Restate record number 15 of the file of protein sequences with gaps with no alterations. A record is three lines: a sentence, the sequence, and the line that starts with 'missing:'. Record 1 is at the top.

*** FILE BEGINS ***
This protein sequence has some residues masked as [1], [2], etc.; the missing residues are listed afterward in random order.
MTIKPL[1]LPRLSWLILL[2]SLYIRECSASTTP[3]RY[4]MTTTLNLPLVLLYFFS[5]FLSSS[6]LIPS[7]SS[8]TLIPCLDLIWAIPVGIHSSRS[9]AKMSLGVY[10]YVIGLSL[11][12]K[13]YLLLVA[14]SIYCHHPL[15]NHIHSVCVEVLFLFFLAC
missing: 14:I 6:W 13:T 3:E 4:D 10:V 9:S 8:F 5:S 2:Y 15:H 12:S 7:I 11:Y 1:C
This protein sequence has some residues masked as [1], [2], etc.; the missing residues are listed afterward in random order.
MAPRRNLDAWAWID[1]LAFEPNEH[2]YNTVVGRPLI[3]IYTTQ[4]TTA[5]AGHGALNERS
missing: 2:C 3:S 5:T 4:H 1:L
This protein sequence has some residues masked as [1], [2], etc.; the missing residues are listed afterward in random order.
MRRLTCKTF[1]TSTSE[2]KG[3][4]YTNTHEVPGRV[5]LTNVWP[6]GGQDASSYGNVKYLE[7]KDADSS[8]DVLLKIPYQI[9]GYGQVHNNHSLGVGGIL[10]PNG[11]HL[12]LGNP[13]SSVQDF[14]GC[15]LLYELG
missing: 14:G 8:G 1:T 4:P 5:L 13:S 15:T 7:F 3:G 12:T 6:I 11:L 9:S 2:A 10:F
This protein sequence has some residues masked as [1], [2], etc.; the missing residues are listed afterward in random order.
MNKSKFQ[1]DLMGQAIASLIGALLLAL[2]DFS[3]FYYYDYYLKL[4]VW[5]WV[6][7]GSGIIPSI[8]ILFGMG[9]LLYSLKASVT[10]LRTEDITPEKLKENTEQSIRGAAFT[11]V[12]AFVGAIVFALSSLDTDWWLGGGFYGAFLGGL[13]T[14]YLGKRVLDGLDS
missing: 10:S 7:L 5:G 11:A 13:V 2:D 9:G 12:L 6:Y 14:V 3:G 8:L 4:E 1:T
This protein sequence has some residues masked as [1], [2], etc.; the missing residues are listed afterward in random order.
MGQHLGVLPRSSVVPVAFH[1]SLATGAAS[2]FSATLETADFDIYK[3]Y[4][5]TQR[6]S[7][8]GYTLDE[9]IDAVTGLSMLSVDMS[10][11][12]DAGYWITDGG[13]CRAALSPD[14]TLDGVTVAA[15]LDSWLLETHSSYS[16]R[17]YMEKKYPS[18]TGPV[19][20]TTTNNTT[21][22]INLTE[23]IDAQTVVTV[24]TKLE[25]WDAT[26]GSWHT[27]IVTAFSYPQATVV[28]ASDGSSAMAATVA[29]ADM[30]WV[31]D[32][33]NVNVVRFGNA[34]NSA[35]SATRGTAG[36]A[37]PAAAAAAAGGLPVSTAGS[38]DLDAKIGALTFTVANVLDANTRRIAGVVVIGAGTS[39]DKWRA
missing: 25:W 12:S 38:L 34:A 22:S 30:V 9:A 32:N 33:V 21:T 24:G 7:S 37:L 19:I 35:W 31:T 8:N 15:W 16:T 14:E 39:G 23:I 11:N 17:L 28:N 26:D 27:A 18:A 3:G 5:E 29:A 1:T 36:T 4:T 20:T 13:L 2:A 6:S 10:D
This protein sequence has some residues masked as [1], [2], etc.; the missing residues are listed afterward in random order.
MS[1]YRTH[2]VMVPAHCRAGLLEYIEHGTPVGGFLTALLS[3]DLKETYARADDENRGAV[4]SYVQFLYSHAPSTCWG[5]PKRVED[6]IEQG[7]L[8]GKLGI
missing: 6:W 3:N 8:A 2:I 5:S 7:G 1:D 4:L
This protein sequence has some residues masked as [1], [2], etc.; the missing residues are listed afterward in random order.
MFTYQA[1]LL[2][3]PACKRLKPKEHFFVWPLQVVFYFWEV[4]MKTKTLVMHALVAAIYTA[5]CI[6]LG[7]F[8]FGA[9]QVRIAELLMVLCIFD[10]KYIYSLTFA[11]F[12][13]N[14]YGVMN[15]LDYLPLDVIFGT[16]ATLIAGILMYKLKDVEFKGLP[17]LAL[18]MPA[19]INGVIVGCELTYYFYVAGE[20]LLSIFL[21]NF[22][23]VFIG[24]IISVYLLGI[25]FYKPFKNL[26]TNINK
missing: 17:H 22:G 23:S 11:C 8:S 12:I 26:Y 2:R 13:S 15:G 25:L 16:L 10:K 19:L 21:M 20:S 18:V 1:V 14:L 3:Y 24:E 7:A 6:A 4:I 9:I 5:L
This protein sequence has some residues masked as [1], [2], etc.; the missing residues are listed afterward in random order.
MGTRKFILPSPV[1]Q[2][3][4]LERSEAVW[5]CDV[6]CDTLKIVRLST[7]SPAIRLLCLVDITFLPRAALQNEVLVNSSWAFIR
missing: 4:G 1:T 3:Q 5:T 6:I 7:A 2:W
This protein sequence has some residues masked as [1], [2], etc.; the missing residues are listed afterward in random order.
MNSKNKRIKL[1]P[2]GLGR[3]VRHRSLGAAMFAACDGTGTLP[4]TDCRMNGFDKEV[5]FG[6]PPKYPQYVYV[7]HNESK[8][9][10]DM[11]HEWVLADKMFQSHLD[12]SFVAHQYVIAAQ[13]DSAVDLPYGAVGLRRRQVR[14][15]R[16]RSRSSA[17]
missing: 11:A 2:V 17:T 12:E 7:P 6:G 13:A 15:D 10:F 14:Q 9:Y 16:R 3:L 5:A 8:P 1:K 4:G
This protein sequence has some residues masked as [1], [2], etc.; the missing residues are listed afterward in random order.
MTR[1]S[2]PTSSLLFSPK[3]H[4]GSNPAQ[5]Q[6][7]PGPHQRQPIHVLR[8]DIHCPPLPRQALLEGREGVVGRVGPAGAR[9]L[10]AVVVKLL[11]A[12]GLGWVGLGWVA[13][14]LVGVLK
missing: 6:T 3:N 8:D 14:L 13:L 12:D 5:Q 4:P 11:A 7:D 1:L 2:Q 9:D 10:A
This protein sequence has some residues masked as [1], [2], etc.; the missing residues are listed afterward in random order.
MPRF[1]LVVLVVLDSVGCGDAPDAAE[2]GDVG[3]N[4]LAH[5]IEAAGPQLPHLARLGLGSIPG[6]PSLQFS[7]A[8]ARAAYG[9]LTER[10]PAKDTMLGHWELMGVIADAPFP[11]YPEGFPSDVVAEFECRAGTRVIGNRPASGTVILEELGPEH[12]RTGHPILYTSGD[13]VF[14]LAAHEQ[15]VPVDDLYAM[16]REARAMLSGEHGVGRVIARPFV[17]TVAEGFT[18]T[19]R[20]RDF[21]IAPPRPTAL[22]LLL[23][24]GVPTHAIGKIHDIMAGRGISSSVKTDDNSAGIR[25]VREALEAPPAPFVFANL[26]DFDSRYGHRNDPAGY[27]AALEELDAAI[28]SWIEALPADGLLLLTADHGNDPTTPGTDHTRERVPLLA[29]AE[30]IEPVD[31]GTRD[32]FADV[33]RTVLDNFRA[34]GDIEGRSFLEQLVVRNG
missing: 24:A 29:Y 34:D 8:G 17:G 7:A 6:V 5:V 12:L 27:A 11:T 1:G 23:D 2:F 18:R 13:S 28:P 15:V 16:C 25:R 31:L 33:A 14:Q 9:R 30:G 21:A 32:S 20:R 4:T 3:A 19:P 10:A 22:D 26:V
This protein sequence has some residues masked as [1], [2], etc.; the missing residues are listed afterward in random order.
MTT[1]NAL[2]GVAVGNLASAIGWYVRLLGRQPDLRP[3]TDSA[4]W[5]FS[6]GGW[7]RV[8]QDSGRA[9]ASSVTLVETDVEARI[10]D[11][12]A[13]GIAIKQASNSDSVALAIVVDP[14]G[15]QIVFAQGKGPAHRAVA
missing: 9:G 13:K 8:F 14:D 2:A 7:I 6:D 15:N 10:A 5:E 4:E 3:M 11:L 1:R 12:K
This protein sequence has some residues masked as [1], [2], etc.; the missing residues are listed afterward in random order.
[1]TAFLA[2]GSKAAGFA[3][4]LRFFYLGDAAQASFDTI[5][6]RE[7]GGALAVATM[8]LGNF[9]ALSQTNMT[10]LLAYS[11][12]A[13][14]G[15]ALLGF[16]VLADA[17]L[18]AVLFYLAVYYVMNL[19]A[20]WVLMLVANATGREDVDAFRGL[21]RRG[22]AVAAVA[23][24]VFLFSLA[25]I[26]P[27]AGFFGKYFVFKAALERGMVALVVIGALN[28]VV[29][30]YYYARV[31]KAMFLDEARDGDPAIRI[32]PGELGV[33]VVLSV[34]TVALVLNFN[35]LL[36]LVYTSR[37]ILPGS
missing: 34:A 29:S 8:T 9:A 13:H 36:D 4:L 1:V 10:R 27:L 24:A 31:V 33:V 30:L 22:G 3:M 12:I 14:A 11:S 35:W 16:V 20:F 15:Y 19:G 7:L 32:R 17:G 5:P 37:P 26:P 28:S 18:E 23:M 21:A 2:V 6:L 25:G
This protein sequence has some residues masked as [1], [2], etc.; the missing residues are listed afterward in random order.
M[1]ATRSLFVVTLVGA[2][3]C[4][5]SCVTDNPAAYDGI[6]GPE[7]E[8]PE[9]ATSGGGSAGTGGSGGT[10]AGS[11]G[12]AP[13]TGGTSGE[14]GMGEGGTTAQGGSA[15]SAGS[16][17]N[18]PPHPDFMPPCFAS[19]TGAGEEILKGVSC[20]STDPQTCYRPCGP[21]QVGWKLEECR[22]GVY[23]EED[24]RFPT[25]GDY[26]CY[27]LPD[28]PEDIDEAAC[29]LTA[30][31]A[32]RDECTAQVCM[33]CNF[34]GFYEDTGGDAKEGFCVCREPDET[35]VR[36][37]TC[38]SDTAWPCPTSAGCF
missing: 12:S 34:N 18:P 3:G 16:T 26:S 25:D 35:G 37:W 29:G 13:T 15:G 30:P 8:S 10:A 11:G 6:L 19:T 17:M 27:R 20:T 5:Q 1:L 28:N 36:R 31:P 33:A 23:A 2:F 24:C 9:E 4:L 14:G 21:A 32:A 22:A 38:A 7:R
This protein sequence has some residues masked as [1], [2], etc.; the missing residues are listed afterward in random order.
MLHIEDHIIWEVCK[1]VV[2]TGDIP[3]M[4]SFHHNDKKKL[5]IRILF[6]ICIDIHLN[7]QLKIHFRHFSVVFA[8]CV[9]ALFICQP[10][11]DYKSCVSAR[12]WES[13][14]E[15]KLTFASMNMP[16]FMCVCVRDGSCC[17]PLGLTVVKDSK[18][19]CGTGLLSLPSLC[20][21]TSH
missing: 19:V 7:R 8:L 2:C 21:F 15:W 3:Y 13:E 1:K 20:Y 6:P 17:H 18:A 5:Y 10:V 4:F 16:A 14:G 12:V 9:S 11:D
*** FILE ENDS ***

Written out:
This protein sequence has some residues masked as [1], [2], etc.; the missing residues are listed afterward in random order.
MLHIEDHIIWEVCK[1]VV[2]TGDIP[3]M[4]SFHHNDKKKL[5]IRILF[6]ICIDIHLN[7]QLKIHFRHFSVVFA[8]CV[9]ALFICQP[10][11]DYKSCVSAR[12]WES[13][14]E[15]KLTFASMNMP[16]FMCVCVRDGSCC[17]PLGLTVVKDSK[18][19]CGTGLLSLPSLC[20][21]TSH
missing: 19:V 7:R 8:L 2:C 21:F 15:W 3:Y 13:E 1:K 20:Y 6:P 17:H 18:A 5:Y 10:V 4:F 16:A 14:G 12:V 9:S 11:D